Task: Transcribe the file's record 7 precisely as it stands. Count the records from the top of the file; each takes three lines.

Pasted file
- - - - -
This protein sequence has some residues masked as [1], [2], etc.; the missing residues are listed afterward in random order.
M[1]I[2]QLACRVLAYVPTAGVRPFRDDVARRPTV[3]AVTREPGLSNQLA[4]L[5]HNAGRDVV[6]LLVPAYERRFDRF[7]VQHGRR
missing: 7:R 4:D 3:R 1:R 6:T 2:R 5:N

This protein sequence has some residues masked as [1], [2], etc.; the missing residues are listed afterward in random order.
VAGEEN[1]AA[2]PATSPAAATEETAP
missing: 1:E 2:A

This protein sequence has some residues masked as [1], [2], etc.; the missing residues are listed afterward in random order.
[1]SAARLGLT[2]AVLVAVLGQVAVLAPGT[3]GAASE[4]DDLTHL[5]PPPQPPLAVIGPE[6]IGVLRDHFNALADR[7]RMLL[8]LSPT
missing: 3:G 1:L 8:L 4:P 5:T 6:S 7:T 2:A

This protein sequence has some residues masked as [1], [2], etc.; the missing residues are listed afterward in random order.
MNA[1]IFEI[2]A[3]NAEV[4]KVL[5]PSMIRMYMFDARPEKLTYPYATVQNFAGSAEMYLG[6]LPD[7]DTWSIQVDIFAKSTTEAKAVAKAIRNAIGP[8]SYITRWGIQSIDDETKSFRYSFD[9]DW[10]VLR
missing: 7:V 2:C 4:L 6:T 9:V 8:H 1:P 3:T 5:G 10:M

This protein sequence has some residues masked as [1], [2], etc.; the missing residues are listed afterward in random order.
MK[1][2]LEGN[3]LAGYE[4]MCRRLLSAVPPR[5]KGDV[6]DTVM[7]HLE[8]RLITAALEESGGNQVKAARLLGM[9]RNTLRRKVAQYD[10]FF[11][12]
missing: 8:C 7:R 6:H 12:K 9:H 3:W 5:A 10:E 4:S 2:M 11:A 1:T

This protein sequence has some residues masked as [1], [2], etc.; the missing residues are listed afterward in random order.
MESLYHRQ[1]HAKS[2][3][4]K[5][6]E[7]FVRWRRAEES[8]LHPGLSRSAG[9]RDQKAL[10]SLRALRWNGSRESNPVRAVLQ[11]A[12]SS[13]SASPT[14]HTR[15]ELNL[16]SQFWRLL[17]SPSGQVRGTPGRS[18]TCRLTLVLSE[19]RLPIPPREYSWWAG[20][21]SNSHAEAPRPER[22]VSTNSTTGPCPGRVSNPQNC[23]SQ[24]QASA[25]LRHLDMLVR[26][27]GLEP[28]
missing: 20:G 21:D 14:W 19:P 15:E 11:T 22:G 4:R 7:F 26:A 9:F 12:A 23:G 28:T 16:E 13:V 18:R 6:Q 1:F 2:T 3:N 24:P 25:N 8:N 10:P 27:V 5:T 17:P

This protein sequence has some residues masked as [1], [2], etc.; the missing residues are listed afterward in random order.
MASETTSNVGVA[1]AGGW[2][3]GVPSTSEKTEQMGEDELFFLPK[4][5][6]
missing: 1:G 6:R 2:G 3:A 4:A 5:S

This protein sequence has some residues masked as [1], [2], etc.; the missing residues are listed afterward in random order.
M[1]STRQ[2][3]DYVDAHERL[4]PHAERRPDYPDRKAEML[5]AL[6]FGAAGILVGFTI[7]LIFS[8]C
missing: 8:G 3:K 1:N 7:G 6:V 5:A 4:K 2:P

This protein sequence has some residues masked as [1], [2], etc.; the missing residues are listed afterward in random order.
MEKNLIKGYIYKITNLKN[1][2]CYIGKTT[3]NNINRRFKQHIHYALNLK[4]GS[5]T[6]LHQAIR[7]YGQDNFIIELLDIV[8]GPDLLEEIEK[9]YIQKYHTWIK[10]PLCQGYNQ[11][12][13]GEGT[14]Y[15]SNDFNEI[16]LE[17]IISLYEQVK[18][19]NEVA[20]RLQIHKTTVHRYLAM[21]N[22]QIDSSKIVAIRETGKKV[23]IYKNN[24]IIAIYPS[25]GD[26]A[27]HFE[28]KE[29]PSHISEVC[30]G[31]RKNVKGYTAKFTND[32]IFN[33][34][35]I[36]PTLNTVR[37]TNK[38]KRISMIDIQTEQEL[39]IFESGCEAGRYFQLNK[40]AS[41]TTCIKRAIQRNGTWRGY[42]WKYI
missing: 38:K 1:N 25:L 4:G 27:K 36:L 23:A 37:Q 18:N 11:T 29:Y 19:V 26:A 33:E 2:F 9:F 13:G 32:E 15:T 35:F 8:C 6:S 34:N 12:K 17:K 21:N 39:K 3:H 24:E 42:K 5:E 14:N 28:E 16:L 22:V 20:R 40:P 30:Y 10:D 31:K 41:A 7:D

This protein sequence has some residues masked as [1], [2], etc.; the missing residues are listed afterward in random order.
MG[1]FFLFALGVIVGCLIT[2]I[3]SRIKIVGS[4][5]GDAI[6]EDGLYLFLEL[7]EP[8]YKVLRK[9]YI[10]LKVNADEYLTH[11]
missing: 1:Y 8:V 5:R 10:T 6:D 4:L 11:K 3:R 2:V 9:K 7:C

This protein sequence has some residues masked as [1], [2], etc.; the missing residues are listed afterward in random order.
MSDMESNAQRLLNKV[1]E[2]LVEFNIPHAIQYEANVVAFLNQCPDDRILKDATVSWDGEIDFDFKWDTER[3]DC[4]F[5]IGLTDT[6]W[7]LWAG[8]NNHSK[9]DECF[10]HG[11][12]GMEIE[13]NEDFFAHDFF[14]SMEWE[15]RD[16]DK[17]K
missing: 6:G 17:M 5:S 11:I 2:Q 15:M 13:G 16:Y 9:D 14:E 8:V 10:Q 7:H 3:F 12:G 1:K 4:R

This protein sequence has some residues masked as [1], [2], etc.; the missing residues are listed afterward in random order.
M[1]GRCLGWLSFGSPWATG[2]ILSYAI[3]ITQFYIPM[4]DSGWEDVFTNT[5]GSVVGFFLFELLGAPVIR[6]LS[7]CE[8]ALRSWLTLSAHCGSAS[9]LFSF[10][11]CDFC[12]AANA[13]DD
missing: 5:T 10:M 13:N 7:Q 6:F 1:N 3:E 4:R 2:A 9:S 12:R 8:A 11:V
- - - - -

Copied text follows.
This protein sequence has some residues masked as [1], [2], etc.; the missing residues are listed afterward in random order.
MASETTSNVGVA[1]AGGW[2][3]GVPSTSEKTEQMGEDELFFLPK[4][5][6]
missing: 1:G 6:R 2:G 3:A 4:A 5:S